Then it moves on to the specific character classes, because if most people aren't classed, who is? And how many are? It goes over the classes in turn, analyzing who might reasonably have character levels(those who might have Fighter levels, for instance, would be hardened mercenaries, members of elite regiments or perhaps some excellent NCO's and officers.). Classes with high basic ability requirements are obviously the rarest, especially as they also tend to come with ethos requirements that further narrow the pool and potentially cause some to drop out. It also points out how classes fit into society, for instance, while the majority of a religion's clergy will likely be 0th-level theologists, the Clerics and Paladins are the ones who actively go crusading for the faith or defend vital holy sites.

The repeated mantra here tends to be that just because someone has a high rank politically, they don't need to have a high rank level-wise. The leader of a thieves' guild could as easily be a 0th-level merchant as a high-level assassin, that sort of thing.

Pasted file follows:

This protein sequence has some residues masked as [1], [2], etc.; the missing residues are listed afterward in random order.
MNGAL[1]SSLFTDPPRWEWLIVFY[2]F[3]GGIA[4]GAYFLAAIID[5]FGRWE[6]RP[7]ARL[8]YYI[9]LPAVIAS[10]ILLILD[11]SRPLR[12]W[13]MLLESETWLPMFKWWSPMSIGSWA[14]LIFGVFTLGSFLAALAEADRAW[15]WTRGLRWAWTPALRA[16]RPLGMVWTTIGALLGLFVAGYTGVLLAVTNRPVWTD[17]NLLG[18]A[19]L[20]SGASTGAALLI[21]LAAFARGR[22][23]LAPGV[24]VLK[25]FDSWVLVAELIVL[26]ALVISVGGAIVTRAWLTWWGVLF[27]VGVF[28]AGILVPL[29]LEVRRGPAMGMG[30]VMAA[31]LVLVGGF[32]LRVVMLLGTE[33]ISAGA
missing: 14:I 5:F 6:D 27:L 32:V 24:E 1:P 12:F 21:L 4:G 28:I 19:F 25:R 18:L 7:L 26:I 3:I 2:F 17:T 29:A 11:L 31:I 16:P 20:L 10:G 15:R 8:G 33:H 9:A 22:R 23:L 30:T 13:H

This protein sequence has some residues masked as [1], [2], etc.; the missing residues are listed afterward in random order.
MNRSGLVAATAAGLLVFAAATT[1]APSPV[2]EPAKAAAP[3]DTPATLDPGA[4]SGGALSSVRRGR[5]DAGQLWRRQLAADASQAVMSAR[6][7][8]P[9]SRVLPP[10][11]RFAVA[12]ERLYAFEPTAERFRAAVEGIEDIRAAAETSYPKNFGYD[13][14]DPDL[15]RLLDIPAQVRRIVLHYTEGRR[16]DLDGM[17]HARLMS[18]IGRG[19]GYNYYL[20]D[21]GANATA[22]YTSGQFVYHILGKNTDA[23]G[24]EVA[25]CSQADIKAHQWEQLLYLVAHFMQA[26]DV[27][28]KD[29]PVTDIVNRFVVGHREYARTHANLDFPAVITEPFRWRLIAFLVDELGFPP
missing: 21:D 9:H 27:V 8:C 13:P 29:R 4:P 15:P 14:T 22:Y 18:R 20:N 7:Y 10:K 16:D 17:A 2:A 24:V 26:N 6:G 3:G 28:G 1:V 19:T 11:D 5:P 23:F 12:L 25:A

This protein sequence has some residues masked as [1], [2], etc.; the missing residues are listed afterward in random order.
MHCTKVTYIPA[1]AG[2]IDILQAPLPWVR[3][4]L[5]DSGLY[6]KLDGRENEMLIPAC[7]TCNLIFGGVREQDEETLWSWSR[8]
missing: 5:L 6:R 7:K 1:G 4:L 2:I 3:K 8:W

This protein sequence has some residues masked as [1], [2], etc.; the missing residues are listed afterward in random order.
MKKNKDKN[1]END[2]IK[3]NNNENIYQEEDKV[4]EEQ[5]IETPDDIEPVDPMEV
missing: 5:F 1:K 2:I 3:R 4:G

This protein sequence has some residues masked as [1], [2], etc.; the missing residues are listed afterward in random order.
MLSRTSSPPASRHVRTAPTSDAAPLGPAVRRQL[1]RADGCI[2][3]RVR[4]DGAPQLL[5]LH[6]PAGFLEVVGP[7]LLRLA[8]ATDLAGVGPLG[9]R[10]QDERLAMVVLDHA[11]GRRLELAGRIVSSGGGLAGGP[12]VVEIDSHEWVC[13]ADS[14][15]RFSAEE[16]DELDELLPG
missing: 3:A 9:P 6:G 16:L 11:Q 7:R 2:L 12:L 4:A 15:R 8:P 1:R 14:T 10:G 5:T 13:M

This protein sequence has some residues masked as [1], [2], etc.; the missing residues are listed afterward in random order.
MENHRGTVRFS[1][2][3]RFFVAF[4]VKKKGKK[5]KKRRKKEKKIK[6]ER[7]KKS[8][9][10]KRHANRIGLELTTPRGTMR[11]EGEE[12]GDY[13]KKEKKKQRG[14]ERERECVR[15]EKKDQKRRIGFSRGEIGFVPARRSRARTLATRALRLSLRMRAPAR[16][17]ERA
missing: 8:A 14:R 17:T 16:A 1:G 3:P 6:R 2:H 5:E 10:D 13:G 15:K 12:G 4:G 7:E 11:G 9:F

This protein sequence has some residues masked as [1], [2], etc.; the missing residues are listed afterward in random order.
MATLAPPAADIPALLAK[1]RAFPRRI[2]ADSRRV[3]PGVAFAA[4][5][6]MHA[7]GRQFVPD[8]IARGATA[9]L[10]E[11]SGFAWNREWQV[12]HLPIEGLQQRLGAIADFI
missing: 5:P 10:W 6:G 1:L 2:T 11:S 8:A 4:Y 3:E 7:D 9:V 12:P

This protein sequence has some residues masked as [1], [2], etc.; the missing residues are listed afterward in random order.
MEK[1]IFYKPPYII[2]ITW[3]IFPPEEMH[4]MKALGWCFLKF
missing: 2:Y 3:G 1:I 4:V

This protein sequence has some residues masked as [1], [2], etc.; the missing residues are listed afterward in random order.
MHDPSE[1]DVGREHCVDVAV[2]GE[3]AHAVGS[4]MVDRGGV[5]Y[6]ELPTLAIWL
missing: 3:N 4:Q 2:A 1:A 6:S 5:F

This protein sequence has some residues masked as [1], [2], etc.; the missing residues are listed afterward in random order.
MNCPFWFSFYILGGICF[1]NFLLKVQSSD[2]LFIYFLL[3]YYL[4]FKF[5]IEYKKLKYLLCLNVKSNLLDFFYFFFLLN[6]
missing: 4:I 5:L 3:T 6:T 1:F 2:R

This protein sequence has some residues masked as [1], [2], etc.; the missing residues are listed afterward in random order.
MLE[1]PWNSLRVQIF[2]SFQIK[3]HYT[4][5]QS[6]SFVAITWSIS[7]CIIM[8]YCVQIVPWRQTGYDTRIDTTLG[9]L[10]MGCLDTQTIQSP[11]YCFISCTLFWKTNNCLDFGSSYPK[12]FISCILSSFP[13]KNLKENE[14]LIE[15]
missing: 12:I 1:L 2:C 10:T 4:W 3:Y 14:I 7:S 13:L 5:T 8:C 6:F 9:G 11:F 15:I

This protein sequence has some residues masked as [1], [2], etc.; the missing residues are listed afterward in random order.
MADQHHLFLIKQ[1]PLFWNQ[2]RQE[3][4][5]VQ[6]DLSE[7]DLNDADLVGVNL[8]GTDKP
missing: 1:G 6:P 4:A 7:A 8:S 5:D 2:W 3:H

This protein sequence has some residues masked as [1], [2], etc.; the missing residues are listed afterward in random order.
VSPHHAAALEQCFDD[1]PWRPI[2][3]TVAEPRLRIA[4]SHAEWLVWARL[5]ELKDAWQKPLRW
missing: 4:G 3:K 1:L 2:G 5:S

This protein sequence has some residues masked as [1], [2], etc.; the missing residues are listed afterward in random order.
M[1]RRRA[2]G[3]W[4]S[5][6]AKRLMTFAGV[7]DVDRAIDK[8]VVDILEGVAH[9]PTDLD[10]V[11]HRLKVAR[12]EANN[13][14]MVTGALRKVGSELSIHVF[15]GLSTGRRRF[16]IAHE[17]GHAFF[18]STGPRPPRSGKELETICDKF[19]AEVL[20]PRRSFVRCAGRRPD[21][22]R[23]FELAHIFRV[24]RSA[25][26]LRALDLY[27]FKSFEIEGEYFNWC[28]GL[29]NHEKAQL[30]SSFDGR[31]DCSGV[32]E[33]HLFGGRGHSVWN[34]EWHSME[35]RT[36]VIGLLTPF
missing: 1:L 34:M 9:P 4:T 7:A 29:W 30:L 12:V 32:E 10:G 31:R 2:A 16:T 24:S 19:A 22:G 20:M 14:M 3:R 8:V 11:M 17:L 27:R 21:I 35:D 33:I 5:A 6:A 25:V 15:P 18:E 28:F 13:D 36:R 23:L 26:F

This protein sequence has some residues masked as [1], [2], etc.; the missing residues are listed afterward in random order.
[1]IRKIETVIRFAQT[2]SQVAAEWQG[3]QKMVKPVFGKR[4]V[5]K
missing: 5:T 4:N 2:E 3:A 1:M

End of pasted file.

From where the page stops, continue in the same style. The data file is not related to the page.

After this, it segues into an early exploration of just what you do with high-level campaigns, pointing out that after a while, just chopping things up is likely going to start getting dull, especially once the players have such stats that they need ridiculous enemies like dragons or demigods to challenge them. Thus a suggestion of slowly twisting the campaign away from throwing numbers at enemies, and towards political maneuvering and intrigue, especially once players hit their Name Level(9th or 10th depending on class) and start accruing followers of some sort. And, eventually, that once players hit or approach 20th level, it may be time to retire them as powerful background NPC's and start over with some fresh characters.

And then what do you do when you create fresh characters? Usually, the game suggests, you start them at level 1, because those are the "formative" period for character personality, but of course, if the rest of the party is higher level, start the character at the same level as the lowest-level party member, so they aren't totally useless.